Bowen's Brand New Box

The first game of pre-season is done, and wasn't it an interesting one? Mark Bowen previewed a brand new 3-6-1, with more central midfielders than anybody could have dreamt of.  As theorized  we played a back-three and wing-backs. The midfield, however, had that unexpected additional body, meaning that Joao played as a lone striker. The 3-6-1. Swift and Laurent are allowed to go forward but are usually content with being behind the play. Consistency is a much sought after commodity in football, so I suppose it can be classed as a positive that there's only a single new recruit in the squad. Laurent's role as one of the deeper midfielders was slightly surprising, because everything from his stint at Shrewsbury implied that he's a similar, but more offensive player than Rinomhota. Swift takes the majority of the ball, so he's not expected to be the main playmaker, but he was comfortable in possession and picks the right pass when needed. Plus his pressing, and positio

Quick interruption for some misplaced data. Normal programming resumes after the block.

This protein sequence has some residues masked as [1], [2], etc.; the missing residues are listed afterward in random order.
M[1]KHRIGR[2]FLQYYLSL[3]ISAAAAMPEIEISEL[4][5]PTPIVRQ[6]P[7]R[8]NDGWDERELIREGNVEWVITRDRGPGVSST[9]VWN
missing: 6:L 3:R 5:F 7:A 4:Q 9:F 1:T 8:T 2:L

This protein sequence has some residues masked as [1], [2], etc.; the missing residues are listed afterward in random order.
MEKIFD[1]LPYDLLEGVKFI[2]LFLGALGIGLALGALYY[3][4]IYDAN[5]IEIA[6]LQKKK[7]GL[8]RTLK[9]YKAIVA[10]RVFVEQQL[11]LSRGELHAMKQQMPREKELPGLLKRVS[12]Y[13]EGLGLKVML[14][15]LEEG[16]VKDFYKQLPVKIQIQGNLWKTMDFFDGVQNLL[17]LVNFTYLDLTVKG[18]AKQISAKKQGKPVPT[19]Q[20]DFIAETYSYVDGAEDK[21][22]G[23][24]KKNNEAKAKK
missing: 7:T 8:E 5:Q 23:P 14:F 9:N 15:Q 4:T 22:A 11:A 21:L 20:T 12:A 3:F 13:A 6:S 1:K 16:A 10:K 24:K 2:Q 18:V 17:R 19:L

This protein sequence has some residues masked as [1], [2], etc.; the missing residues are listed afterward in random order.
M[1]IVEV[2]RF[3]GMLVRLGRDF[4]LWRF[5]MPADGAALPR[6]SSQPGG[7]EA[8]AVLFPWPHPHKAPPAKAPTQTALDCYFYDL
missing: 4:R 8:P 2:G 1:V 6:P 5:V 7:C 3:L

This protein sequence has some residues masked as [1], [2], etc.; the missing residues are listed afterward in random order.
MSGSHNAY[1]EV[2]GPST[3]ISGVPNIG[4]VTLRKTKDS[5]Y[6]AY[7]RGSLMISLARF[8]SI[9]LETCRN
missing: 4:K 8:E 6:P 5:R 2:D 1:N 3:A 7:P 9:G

A Potted History of Veljko Paunović